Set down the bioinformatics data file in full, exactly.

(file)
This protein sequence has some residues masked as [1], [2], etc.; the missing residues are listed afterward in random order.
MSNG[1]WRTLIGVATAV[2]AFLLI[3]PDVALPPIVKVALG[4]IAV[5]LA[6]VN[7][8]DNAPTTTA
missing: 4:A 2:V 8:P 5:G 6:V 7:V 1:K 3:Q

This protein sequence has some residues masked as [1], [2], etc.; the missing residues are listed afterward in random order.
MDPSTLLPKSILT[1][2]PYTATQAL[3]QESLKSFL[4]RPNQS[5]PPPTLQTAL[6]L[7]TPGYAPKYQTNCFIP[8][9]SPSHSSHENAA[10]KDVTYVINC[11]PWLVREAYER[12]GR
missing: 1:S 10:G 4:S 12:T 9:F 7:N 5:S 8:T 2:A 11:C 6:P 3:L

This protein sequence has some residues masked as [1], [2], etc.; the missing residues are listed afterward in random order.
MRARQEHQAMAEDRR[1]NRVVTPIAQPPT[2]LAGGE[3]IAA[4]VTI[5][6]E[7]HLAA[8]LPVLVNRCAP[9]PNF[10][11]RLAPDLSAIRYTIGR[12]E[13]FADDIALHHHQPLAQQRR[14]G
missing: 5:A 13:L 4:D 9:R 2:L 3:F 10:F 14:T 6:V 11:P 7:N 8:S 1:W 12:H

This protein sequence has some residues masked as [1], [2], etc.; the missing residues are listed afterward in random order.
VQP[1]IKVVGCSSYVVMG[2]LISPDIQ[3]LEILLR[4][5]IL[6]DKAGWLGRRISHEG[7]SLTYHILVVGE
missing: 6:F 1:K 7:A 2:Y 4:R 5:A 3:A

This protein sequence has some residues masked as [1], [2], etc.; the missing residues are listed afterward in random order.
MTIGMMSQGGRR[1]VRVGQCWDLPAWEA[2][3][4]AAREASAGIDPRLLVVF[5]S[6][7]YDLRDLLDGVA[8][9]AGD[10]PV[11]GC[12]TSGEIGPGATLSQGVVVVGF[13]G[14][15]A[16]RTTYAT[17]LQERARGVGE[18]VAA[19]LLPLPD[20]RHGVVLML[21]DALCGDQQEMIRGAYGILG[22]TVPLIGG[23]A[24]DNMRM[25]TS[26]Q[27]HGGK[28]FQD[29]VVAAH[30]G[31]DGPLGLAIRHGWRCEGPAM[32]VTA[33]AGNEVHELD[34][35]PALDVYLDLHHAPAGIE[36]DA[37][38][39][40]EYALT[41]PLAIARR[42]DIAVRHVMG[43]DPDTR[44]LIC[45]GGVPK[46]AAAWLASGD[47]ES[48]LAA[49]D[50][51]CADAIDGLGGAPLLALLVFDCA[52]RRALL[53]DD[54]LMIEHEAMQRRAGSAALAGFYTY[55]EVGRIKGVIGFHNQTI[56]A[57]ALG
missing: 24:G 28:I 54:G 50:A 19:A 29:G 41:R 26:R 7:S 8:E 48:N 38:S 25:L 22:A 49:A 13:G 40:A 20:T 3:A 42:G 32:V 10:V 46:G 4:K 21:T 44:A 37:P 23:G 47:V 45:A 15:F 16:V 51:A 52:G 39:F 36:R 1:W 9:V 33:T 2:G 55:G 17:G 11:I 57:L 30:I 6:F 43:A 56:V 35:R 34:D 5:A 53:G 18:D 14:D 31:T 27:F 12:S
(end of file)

This protein sequence has some residues masked as [1], [2], etc.; the missing residues are listed afterward in random order.
MSNG[1]WRTLIGVATAV[2]AFLLI[3]PDVALPPIVKVALG[4]IAV[5]LA[6]VN[7][8]DNAPTTTA
missing: 4:A 2:V 8:P 5:G 6:V 7:V 1:K 3:Q

This protein sequence has some residues masked as [1], [2], etc.; the missing residues are listed afterward in random order.
MDPSTLLPKSILT[1][2]PYTATQAL[3]QESLKSFL[4]RPNQS[5]PPPTLQTAL[6]L[7]TPGYAPKYQTNCFIP[8][9]SPSHSSHENAA[10]KDVTYVINC[11]PWLVREAYER[12]GR
missing: 1:S 10:G 4:S 12:T 9:F 7:N 5:S 8:T 2:A 11:C 6:P 3:L

This protein sequence has some residues masked as [1], [2], etc.; the missing residues are listed afterward in random order.
MRARQEHQAMAEDRR[1]NRVVTPIAQPPT[2]LAGGE[3]IAA[4]VTI[5][6]E[7]HLAA[8]LPVLVNRCAP[9]PNF[10][11]RLAPDLSAIRYTIGR[12]E[13]FADDIALHHHQPLAQQRR[14]G
missing: 5:A 13:L 4:D 9:R 2:L 3:F 10:F 14:T 6:V 11:P 7:N 8:S 1:W 12:H

This protein sequence has some residues masked as [1], [2], etc.; the missing residues are listed afterward in random order.
VQP[1]IKVVGCSSYVVMG[2]LISPDIQ[3]LEILLR[4][5]IL[6]DKAGWLGRRISHEG[7]SLTYHILVVGE
missing: 6:F 1:K 7:A 2:Y 4:R 5:A 3:A

This protein sequence has some residues masked as [1], [2], etc.; the missing residues are listed afterward in random order.
MTIGMMSQGGRR[1]VRVGQCWDLPAWEA[2][3][4]AAREASAGIDPRLLVVF[5]S[6][7]YDLRDLLDGVA[8][9]AGD[10]PV[11]GC[12]TSGEIGPGATLSQGVVVVGF[13]G[14][15]A[16]RTTYAT[17]LQERARGVGE[18]VAA[19]LLPLPD[20]RHGVVLML[21]DALCGDQQEMIRGAYGILG[22]TVPLIGG[23]A[24]DNMRM[25]TS[26]Q[27]HGGK[28]FQD[29]VVAAH[30]G[31]DGPLGLAIRHGWRCEGPAM[32]VTA[33]AGNEVHELD[34][35]PALDVYLDLHHAPAGIE[36]DA[37][38][39][40]EYALT[41]PLAIARR[42]DIAVRHVMG[43]DPDTR[44]LIC[45]GGVPK[46]AAAWLASGD[47]ES[48]LAA[49]D[50][51]CADAIDGLGGAPLLALLVFDCA[52]RRALL[53]DD[54]LMIEHEAMQRRAGSAALAGFYTY[55]EVGRIKGVIGFHNQTI[56]A[57]ALG
missing: 24:G 28:I 54:G 50:A 19:A 29:G 41:R 26:R 7:S 8:E 48:N 38:S 25:L 22:A 49:A 13:G 40:A 20:T 3:A 42:G 32:V 10:V 46:G 4:K 21:T 44:A 37:P 23:G 47:V 45:A 15:F 16:V 51:A 52:G 39:F 36:R 1:W 9:V 33:T 2:G 55:G 17:G 11:I 57:L 30:I 6:F 43:A 56:V 35:R 34:D 5:A 53:G 18:D 14:D 31:T 27:F 12:S